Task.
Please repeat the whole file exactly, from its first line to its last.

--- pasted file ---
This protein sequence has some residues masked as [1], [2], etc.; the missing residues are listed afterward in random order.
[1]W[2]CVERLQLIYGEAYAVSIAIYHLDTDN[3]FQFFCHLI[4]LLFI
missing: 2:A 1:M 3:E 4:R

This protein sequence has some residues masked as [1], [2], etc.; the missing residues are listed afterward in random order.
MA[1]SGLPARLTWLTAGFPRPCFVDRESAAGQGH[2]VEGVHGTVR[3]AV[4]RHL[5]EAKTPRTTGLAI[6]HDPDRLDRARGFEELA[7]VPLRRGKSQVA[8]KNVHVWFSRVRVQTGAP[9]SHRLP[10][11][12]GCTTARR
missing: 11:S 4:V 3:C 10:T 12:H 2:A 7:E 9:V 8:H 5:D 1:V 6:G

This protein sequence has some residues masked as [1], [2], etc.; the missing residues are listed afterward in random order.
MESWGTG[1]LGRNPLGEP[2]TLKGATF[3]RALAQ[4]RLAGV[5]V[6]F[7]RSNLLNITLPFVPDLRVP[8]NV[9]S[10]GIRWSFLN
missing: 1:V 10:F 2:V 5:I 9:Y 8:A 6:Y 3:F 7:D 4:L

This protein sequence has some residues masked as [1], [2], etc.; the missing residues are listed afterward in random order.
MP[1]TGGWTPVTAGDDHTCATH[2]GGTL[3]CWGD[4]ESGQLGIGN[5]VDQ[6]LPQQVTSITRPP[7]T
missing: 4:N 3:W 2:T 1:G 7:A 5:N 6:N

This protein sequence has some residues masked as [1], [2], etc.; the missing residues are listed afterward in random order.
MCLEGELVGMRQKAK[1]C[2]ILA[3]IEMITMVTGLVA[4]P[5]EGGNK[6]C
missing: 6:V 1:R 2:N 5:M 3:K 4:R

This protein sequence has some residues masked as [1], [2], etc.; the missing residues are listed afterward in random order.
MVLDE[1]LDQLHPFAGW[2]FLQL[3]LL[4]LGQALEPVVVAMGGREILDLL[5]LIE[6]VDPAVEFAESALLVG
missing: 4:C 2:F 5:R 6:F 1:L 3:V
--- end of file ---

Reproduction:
This protein sequence has some residues masked as [1], [2], etc.; the missing residues are listed afterward in random order.
[1]W[2]CVERLQLIYGEAYAVSIAIYHLDTDN[3]FQFFCHLI[4]LLFI
missing: 2:A 1:M 3:E 4:R

This protein sequence has some residues masked as [1], [2], etc.; the missing residues are listed afterward in random order.
MA[1]SGLPARLTWLTAGFPRPCFVDRESAAGQGH[2]VEGVHGTVR[3]AV[4]RHL[5]EAKTPRTTGLAI[6]HDPDRLDRARGFEELA[7]VPLRRGKSQVA[8]KNVHVWFSRVRVQTGAP[9]SHRLP[10][11][12]GCTTARR
missing: 11:S 4:V 3:C 10:T 12:H 2:A 7:E 9:V 8:H 5:D 1:V 6:G

This protein sequence has some residues masked as [1], [2], etc.; the missing residues are listed afterward in random order.
MESWGTG[1]LGRNPLGEP[2]TLKGATF[3]RALAQ[4]RLAGV[5]V[6]F[7]RSNLLNITLPFVPDLRVP[8]NV[9]S[10]GIRWSFLN
missing: 1:V 10:F 2:V 5:I 9:Y 8:A 6:Y 3:F 7:D 4:L

This protein sequence has some residues masked as [1], [2], etc.; the missing residues are listed afterward in random order.
MP[1]TGGWTPVTAGDDHTCATH[2]GGTL[3]CWGD[4]ESGQLGIGN[5]VDQ[6]LPQQVTSITRPP[7]T
missing: 4:N 3:W 2:T 1:G 7:A 5:N 6:N

This protein sequence has some residues masked as [1], [2], etc.; the missing residues are listed afterward in random order.
MCLEGELVGMRQKAK[1]C[2]ILA[3]IEMITMVTGLVA[4]P[5]EGGNK[6]C
missing: 6:V 1:R 2:N 5:M 3:K 4:R

This protein sequence has some residues masked as [1], [2], etc.; the missing residues are listed afterward in random order.
MVLDE[1]LDQLHPFAGW[2]FLQL[3]LL[4]LGQALEPVVVAMGGREILDLL[5]LIE[6]VDPAVEFAESALLVG
missing: 4:C 2:F 5:R 6:F 1:L 3:V